For a second year running, AustCyber has partnered with the Australian Federal Police’s (AFP) National Missing Persons Coordination Centre, and Canadian-based not-for-profit Trace Labs, to convene a missing persons capture the flag event during Australian Cyber Week.
Through its podcast series ‘OzCyber Unlocked’, AustCyber announced the National Missing Persons Hackathon 2020 will be held as an online event on Thursday, 29 October 2020.
In what was a world first in October 2019, the first Hackathon saw 354 ethical hackers and investigators gather across Canberra, Sydney, Brisbane, Gold Coast, Sunshine Coast, Darwin, Perth, Adelaide and Melbourne to generate 3,912 leads on long-term missing persons selected from existing State and Territory police cases.
Hackathon participants, in teams of four, set about to discover information publicly available on the internet (also known as open source intelligence or OSINT), with the goal of aiding relevant Australian policing jurisdictions in their investigations for the missing persons cases provided for the event.
“The issue of missing persons in Australia is complex and multifaceted. Over 38,000 missing persons reports are submitted to police every year in Australia,” said Trish Halligan, Team Leader at the AFP’s National Missing Persons Coordination Centre.
“This is a huge number which impacts not only the police who are responsible for finding them, but also the many people who are affected and devastated by the uncertainty and helplessness of having loved ones missing.”
Following the successes of last year’s event, the 2020 Hackathon is being scaled to maximise the chances of finding crucial pieces of data:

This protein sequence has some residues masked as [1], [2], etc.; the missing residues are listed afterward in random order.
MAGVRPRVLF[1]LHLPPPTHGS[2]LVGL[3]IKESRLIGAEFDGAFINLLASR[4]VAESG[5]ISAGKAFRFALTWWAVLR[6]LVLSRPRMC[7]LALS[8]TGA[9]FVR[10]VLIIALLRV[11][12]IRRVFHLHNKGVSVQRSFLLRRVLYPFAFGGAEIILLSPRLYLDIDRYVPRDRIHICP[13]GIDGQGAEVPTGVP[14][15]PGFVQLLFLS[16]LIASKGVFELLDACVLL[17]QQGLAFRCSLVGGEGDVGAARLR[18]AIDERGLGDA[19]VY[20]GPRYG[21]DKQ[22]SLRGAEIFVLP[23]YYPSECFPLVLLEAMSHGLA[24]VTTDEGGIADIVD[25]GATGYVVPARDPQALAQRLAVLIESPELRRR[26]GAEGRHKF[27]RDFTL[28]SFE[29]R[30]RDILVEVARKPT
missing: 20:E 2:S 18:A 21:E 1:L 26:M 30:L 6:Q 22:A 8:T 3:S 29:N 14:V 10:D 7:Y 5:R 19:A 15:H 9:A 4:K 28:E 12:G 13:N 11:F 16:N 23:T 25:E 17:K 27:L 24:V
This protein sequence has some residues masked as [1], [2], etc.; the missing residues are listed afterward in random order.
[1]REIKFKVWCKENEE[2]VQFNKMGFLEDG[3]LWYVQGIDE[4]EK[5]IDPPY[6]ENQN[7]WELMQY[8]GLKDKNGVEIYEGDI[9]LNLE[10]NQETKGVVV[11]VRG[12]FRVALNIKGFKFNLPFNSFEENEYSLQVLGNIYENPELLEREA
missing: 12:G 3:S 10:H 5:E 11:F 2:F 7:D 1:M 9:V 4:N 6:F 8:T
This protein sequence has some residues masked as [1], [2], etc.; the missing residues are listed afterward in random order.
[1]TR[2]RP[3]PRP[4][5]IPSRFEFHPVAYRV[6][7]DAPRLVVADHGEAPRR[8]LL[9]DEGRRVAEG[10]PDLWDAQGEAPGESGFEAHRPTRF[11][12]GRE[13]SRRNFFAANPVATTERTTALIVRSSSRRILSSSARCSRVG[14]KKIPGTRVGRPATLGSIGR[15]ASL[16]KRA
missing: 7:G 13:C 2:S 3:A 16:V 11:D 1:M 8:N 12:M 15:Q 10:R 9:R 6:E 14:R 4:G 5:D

- each registered participant will be provided with free self-paced foundational training modules for OSINT, specifically developed for the Australian OSINT environment. This has been generously donated by an Australian specialist company, OSINT Combine.
- during the month of October, a webinar series will be delivered by AustCyber featuring OSINT and cyber security experts from Australia and the USA.
- the livestream on 29 October will provide enhanced user experience for the day, including presentations, mentoring sessions and a live leader board.
- a new website will be deployed to provide up-to-date information to participants and be used as an ongoing resource for the broader community.
Telstra, Vault Cloud, Cybermerc, Commonwealth Bank of Australia and Fifth Domain have returned as sponsors for 2020. OSINT Combine joins as a new sponsor, providing the OSINT foundational training modules for all participants.
“OSINT is derived from publicly available information or open source information,” said Chris Poulter, Founder and CEO of OSINT Combine. “In the context of crowdsourcing, OSINT is a force multiplier. Using public resources and people in a group setting for a ‘collection activity’ allows the analysts and investigators to spend more time on the critical part of connecting the dots and understanding the picture.”
Linda Cavanagh, National Network Lead at AustCyber and Founder of the Hackathon series said, “The scaling of the National Missing Persons Hackathon 2020 could not have been achieved without the generosity of our sponsors. Through their support, we can provide 500+ participants with the opportunity to upskill or gain new skills in cyber and OSINT.
“This is a win-win situation. Not only are we providing every possible chance to find that one piece of crucial information that could assist police with a missing person, but we’re also creating interest for a new cohort to enter the cyber security industry.”
The concept of this crowdsourced platform originates from not-for-profit organisation Trace Labs. They have delivered their CTF model throughout Canada and the United States, and more recently with monthly virtual events known as ‘Global OSINT Search Party CTFs’ that allow participation from around the world.
“Seeing a whole country embrace our crowdsourced OSINT missing persons model was truly amazing last year’, said Adrian Korn, Director of OSINT Operations at Trace Labs. “We operate in many locations around the globe, working with multiple law enforcement agencies. We can confidently say that Australia and its law enforcement agencies are at the forefront of innovation when it comes to progressive solutions to enhance public safety.”